In the late nineteenth and early twentieth centuries, the spread of what we now know as the cold chain sparked controversy in both Europe and North America. This article examines popular distrust of early refrigerated transport and storage in light of larger debates about how best to procure good food at a fair price. Expanding on E. P. Thompson’s concept of moral economy, the article shows that refrigeration proved controversial not simply because it helped de-localize and industrialize food supply. It also challenged norms that had previously governed trade in perishables, especially those concerning transparency, naturalness and freshness.
My colleagues in the library have already blogged about History Day, however I thought I’d follow it up from the perspective of the Bibliography of British and Irish History (BBIH) as I’ve had a number of enquiries which I can address here.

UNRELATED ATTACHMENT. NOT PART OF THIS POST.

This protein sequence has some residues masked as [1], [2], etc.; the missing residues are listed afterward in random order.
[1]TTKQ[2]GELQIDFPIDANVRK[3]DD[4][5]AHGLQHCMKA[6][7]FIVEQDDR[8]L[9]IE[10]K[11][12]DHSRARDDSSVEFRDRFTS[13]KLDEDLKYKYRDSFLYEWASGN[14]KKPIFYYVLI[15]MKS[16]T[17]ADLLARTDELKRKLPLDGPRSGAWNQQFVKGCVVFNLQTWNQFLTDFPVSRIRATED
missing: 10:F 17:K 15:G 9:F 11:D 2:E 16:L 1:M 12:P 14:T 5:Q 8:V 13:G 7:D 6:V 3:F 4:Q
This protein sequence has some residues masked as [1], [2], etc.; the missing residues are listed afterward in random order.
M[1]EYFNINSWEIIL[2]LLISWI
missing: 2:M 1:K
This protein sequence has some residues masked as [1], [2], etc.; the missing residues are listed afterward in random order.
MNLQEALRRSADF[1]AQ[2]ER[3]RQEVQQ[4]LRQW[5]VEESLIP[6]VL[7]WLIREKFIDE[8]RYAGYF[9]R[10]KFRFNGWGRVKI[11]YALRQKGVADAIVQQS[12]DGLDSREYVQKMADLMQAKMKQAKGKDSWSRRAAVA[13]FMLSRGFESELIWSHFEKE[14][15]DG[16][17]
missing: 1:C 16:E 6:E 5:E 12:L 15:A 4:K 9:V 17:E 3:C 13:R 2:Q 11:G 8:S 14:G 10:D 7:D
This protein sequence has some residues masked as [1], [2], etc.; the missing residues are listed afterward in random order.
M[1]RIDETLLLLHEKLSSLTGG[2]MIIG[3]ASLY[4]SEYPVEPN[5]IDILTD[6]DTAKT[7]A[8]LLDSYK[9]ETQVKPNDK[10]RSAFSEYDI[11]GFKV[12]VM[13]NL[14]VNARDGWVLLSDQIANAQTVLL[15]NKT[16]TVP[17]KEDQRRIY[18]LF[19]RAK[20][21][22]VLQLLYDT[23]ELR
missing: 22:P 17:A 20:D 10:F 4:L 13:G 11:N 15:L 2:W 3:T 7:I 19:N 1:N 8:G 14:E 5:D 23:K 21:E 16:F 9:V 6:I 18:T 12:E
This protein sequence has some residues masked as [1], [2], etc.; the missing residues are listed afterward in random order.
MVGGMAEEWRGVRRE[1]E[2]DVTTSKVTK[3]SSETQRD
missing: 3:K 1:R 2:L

After an outline of the history of the Bibliography and its coverage I usually emphasise three points:-
1. The Bibliography has links (where possible and where institutional subscriptions allow) to a variety of sources including to full text via doi (digital object identifier); online collections of journals such as JSTOR and Project Muse; links to publishers; and links to other digital resources such as the National Register of Archives and union catalogues (e.g. Copac).
2. The ability to set up email alerts for specific subjects or authors or places (or a combination). Users can easily set up an email alert by following the instructions. The email alerts can then be managed by clicking on the “My email alerts” on the banner of the homepage. It’s a simple and effective way of keeping informed about developments in your research area (you’ll get an update three times per year). As an example I have an email alert for subject keyword “Intelligence” and period covered “1880-1945”.